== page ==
The issue of nuclear weapons has become increasingly relevant during the fluctuating tensions between North Korea and American President Donald Trump. This essay argues that American attitudes toward the bomb have become less coherent and less consistent since the end of the Cold War, and that this change in American attitudes is reflected in television depictions of atomic warfare and post-apocalyptic nuclear wastelands. This essay presents 1983's The Day After as a case study in how television dramas can work to shape public discourse about nuclear weapons and continue to mediate their representation. This essay argues that in contrast to The Day After, more recent science fiction series like The 100 propagate an ideology of indifference to the issue of nuclear weapons, instead presenting a never-ending series of trolley problems—a scenario in moral philosophy in which a runaway train will kill several people on the tracks, but the listener has the choice to change tracks to kill fewer people. As a thought experiment, the trolley problem highlights the ethics of intervention and sacrifice. As a narrative model, it drains the conviction of individual characters, and perhaps the audience.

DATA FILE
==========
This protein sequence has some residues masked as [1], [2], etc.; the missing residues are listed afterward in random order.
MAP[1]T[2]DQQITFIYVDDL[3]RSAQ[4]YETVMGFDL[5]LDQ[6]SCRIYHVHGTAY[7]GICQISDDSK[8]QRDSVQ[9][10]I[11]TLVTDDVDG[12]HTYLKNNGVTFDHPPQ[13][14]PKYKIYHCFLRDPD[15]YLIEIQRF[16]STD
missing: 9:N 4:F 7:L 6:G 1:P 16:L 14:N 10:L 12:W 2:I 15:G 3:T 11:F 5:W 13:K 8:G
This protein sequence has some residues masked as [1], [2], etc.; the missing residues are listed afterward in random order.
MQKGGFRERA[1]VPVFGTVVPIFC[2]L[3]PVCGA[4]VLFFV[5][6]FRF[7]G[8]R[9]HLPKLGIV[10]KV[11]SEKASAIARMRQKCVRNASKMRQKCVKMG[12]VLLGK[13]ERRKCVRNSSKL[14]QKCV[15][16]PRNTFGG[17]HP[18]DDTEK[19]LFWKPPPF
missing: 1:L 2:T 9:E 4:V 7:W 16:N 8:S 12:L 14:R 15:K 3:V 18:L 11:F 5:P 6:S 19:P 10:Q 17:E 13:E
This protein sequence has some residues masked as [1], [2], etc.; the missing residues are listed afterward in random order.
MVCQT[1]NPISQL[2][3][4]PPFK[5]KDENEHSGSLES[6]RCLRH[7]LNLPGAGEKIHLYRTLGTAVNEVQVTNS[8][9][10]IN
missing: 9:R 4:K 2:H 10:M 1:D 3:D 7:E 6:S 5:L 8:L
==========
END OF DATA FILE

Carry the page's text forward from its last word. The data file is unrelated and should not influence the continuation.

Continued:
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pp. 70-94
Launched on MUSE
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